NMS 16 manages some or all components of network 14, including network elements 12, using SNMP messaging. As a part of this management, NMS 16 receives SNMP messages from managed devices. To handle these messages, NMS 16 includes a display for presenting the information from the messages. These messages can include SNMP traps encoded using a generic trap structure. An administrator manning NMS 16 can use the information provided by received messages to appropriately respond to events within network 14. For example, through an interface of NMS 16, the administrator may generate messages to configure network elements 12 in response to various events autonomously reported in generic SNMP trap structures.
 According to particular embodiments, NMS 16 is enhanced to recognize and automatically verify information in generic SNMP trap messages. For example, each trap message encoded within a generic SNMP trap structure may include a sequence number. NMS 16 can track these sequence numbers to detect when an “expected” trap was not received. NMS 16 can then request retransmission of trap messages from the particular network element 12 from which the message was expected. However, even if not enhanced to automatically respond to generic SNMP trap structures, administrators manning NMS 16 can monitor sequence numbers and other appropriate management information detailed in generic SNMP trap structures and respond appropriately.
 During operation, network elements 12 generate messages reporting SNMP traps in response to any suitable event. For example, network elements 12 may generate SNMP trap messages to report faults, current status or conditions, provide notifications, or to report any other suitable event. To report SNMP traps to NMS 16, network elements 12 use a generic trap structure that provides relatively detailed information on the occurring event. According to particular embodiments, the generic trap message is assigned a single value, and trap types are differentiated by setting values within the trap structure. Thus, while all trap messages generated by network elements 12 that use the generic trap structure will be assigned the same value as structure, the contents of the trap structures will differentiate and provide far greater detail than traditional SNMP traps.
 In the embodiment illustrated, one of network elements 12 has generated and communicated a trap message 18 to autonomously report an event to NMS 16. Trap 18 includes object information 20, event information 22, and management information 24. Object information 20 represents one or more variable values that identify the object that experienced the event resulting in trap 18. According to particular embodiments, object information 20 includes fields for an object identifier, an object name, and an entity type. The object identifier can, for example, indicate the SNMP Object ID assigned to the object using dotted notation, such as 18.104.22.168.4.1.3822.214.171.124.1.ifindex. The object name field includes a value that identifies the object using a more user-friendly format. According to particular embodiments, the object name field includes the translation language 1 (TL1) access identifier (AID) format of the object's name. For example, a TL1 AID of 1-1 can identify the element within slot 1, port 1 of a communications equipment rack. When presented to a user, the object name field may allow for easier identification of the object in comparison to the object identifier. The entity type field can include a value indicating the type of equipment generating the trap. For example, the entity type field may indicate whether the object is a port, a card, or other type of network equipment.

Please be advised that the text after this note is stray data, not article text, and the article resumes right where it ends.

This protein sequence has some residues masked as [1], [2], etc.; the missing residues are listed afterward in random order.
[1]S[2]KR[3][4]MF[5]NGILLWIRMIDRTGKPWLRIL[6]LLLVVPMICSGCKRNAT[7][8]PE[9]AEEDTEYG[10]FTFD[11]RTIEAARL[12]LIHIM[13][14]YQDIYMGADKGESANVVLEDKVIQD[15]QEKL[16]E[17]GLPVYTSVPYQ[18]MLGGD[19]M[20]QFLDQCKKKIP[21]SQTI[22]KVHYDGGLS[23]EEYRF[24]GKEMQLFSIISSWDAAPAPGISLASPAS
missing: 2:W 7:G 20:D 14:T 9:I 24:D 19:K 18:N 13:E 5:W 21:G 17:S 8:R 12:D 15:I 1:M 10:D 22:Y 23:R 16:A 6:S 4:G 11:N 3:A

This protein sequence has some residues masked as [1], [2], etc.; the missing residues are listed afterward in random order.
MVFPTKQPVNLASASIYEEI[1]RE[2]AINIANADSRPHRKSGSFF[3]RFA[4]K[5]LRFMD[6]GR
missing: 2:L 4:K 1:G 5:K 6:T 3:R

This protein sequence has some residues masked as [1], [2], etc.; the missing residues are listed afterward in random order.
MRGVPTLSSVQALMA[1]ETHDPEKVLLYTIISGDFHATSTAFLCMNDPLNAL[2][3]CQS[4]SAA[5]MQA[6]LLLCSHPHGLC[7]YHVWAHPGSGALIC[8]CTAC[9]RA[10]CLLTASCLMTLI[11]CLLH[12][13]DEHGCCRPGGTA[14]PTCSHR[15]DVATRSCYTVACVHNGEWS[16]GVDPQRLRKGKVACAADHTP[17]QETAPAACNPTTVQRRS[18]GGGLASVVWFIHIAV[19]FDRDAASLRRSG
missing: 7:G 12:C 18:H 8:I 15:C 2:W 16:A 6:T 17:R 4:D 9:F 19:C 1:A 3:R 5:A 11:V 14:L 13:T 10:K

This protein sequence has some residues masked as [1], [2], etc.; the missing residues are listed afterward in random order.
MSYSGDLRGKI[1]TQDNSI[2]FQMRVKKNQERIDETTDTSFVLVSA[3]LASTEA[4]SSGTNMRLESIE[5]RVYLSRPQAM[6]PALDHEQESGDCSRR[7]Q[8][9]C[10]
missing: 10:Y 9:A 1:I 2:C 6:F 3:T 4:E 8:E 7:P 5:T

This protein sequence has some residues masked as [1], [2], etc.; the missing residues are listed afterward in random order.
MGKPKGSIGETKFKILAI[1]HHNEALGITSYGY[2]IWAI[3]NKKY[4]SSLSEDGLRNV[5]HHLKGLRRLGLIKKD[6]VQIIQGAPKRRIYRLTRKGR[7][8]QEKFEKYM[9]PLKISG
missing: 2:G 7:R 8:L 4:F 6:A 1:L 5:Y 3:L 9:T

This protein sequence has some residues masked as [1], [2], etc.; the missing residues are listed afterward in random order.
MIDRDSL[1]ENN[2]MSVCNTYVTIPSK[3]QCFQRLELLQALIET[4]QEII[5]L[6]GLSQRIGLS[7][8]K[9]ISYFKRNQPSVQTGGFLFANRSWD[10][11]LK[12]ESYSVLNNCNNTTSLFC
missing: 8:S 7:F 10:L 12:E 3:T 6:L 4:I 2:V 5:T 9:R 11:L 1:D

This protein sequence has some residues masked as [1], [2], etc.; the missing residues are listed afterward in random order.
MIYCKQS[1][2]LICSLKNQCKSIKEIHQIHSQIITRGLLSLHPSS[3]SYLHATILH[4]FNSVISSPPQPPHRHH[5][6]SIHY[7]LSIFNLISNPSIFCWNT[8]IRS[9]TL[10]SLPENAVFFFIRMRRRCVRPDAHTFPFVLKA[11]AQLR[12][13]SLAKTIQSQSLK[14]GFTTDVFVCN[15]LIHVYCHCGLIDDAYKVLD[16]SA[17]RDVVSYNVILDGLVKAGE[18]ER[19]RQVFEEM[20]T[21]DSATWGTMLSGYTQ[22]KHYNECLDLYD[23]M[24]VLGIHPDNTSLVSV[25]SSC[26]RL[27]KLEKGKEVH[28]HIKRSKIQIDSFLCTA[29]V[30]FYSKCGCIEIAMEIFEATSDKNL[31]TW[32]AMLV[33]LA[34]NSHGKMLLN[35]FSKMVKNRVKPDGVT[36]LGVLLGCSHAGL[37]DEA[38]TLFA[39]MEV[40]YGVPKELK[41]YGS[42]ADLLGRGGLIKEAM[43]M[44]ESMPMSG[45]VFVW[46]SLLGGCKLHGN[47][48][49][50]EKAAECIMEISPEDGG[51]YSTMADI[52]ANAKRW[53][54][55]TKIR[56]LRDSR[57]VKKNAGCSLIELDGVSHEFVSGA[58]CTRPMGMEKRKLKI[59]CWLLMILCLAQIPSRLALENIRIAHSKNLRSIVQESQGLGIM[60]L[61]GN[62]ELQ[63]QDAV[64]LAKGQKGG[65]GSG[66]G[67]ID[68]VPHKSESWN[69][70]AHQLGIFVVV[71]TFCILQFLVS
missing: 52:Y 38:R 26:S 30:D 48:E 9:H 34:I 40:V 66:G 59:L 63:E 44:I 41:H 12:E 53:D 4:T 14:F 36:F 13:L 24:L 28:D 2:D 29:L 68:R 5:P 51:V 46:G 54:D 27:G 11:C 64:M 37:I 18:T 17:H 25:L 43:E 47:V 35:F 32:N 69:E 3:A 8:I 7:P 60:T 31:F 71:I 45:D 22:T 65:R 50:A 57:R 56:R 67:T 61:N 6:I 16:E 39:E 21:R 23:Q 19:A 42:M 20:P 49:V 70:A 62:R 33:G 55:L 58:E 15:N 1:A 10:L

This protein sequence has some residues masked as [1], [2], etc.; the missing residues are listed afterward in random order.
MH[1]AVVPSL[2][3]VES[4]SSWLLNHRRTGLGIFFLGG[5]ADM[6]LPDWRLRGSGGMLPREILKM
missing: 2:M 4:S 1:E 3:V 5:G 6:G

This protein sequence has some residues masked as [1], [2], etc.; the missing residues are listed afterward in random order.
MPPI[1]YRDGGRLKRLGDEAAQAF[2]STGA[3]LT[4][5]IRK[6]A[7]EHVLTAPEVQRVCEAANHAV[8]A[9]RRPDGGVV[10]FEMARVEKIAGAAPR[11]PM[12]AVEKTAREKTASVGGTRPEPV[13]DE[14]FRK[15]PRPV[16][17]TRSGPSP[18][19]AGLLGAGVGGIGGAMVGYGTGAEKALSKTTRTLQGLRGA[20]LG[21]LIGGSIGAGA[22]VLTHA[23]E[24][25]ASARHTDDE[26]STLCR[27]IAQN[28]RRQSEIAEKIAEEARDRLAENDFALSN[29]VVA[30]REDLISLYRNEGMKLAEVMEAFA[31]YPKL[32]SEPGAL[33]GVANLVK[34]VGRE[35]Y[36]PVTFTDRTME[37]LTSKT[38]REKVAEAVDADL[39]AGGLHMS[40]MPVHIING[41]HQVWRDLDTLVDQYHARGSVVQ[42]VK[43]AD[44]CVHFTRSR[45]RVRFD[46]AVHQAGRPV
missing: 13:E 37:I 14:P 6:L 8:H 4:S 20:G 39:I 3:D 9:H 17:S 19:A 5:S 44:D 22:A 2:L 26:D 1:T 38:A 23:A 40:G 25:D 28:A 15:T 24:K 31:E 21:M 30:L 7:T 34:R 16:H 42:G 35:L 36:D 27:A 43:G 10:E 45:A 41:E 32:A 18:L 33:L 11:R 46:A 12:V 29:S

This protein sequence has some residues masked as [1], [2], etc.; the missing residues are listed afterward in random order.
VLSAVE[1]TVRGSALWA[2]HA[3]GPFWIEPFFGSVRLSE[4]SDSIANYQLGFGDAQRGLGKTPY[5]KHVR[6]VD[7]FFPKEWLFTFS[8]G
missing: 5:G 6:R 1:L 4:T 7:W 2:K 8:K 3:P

Event information 22 includes one or more fields describing the event that occurred to result in trap 18. According to particular embodiments, event information 22 includes fields for type, severity, condition effect, service effect, location, direction, and description. The type identifies the type of event that occurred. Thus, while the value of trap 18 as a whole may be equal to a value assigned to the generic trap structure, the value for the type field will identify the type of event that caused trap 18. The severity field indicates the criticality of the event using values such as minor, major, and critical. The condition effect characterizes the event as a standing or transient event. The service effect field characterizes the event as a service-affecting or non-service-affecting event. The location field indicates whether the event occurred at the near end or far end. The direction field indicates whether the event occurred in the receive or the transmit direction. The description field permits network element 12 to include a brief text description about the event that triggered trap 18. Thus, using the various fields provided within event information 22, network element 12 may identify particular characteristics of the event that caused a trap. Moreover, any number of variables within event information 22 may indicate information using various standards, such as the TELCORDIA standards. For example, the values for severity, condition effect, service effect, location, and direction may be defined based upon the TELCORDIA standards. For example, FIG. 2 illustrates an exemplary structure for trap 18.